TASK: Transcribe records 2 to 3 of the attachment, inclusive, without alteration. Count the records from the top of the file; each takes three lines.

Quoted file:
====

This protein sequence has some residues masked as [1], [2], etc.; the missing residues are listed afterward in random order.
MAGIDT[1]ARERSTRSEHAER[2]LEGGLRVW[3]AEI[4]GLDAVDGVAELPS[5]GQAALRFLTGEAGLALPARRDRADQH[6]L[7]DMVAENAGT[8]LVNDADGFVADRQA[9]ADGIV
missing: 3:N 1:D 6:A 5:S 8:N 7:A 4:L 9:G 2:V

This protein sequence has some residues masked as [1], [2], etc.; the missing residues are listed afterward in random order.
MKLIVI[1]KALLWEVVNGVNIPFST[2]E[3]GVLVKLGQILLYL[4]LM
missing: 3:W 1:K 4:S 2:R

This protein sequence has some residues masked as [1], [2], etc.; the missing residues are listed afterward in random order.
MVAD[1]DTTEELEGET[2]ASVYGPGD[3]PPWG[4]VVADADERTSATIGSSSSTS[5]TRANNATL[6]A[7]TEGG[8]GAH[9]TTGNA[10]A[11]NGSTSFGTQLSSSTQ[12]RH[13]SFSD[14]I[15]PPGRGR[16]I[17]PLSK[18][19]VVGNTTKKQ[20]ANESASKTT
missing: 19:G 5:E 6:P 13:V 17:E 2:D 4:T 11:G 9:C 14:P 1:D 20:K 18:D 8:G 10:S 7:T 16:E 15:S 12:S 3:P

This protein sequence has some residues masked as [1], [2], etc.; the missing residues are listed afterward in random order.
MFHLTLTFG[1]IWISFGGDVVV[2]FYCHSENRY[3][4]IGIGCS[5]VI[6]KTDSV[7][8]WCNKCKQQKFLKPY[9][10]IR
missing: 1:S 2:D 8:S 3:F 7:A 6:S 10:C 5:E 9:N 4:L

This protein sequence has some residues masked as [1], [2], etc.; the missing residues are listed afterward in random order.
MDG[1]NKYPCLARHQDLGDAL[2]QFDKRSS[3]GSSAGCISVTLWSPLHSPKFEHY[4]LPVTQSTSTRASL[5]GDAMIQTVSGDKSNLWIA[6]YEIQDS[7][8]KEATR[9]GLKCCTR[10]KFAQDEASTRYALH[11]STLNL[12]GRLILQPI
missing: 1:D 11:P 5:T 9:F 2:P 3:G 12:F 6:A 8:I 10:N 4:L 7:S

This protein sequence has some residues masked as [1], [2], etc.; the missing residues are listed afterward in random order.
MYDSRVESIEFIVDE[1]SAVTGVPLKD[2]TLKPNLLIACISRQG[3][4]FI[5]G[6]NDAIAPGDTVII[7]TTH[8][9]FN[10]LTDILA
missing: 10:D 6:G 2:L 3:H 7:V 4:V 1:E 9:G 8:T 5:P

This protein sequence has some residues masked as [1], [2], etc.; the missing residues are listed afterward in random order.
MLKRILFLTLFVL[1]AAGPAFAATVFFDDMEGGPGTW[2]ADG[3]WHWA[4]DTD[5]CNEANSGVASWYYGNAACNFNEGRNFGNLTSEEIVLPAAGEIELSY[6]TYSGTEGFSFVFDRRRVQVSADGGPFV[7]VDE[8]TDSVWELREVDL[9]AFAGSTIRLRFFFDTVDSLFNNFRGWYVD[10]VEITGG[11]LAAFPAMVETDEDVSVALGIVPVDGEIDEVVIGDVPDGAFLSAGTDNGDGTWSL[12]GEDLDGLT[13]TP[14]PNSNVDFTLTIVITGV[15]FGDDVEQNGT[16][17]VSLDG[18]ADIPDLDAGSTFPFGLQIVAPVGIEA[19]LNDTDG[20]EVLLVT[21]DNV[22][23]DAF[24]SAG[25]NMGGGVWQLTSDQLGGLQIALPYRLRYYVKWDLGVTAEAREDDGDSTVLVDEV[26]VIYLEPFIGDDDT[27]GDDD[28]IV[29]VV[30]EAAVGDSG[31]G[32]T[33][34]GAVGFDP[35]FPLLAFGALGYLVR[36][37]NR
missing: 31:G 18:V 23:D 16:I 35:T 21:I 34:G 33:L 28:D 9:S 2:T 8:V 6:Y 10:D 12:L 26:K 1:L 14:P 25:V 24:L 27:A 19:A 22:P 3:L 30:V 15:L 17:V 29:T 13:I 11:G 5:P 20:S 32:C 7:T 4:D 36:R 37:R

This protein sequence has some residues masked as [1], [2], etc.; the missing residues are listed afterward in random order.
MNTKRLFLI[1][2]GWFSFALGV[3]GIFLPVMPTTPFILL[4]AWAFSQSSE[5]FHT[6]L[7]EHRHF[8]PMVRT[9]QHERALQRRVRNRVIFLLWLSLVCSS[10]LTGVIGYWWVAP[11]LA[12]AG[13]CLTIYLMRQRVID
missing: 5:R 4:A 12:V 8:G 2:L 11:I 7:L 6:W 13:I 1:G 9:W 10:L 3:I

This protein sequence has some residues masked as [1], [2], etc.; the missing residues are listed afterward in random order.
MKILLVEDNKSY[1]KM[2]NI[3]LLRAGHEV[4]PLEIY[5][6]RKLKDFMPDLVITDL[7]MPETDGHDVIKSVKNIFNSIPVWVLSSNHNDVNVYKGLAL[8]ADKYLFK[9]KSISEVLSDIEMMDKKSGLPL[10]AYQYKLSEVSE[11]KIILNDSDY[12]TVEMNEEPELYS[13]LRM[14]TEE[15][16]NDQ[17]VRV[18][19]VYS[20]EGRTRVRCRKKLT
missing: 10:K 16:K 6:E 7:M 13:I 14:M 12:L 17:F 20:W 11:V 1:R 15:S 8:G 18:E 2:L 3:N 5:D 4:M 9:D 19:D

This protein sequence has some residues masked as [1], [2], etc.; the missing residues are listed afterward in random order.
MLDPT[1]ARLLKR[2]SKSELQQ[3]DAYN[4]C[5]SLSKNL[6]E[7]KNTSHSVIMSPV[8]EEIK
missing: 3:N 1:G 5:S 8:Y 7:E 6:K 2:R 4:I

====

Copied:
This protein sequence has some residues masked as [1], [2], etc.; the missing residues are listed afterward in random order.
MKLIVI[1]KALLWEVVNGVNIPFST[2]E[3]GVLVKLGQILLYL[4]LM
missing: 3:W 1:K 4:S 2:R

This protein sequence has some residues masked as [1], [2], etc.; the missing residues are listed afterward in random order.
MVAD[1]DTTEELEGET[2]ASVYGPGD[3]PPWG[4]VVADADERTSATIGSSSSTS[5]TRANNATL[6]A[7]TEGG[8]GAH[9]TTGNA[10]A[11]NGSTSFGTQLSSSTQ[12]RH[13]SFSD[14]I[15]PPGRGR[16]I[17]PLSK[18][19]VVGNTTKKQ[20]ANESASKTT
missing: 19:G 5:E 6:P 13:V 17:E 2:D 4:T 11:G 9:C 14:P 1:D 20:K 18:D 8:G 10:S 7:T 16:E 15:S 12:S 3:P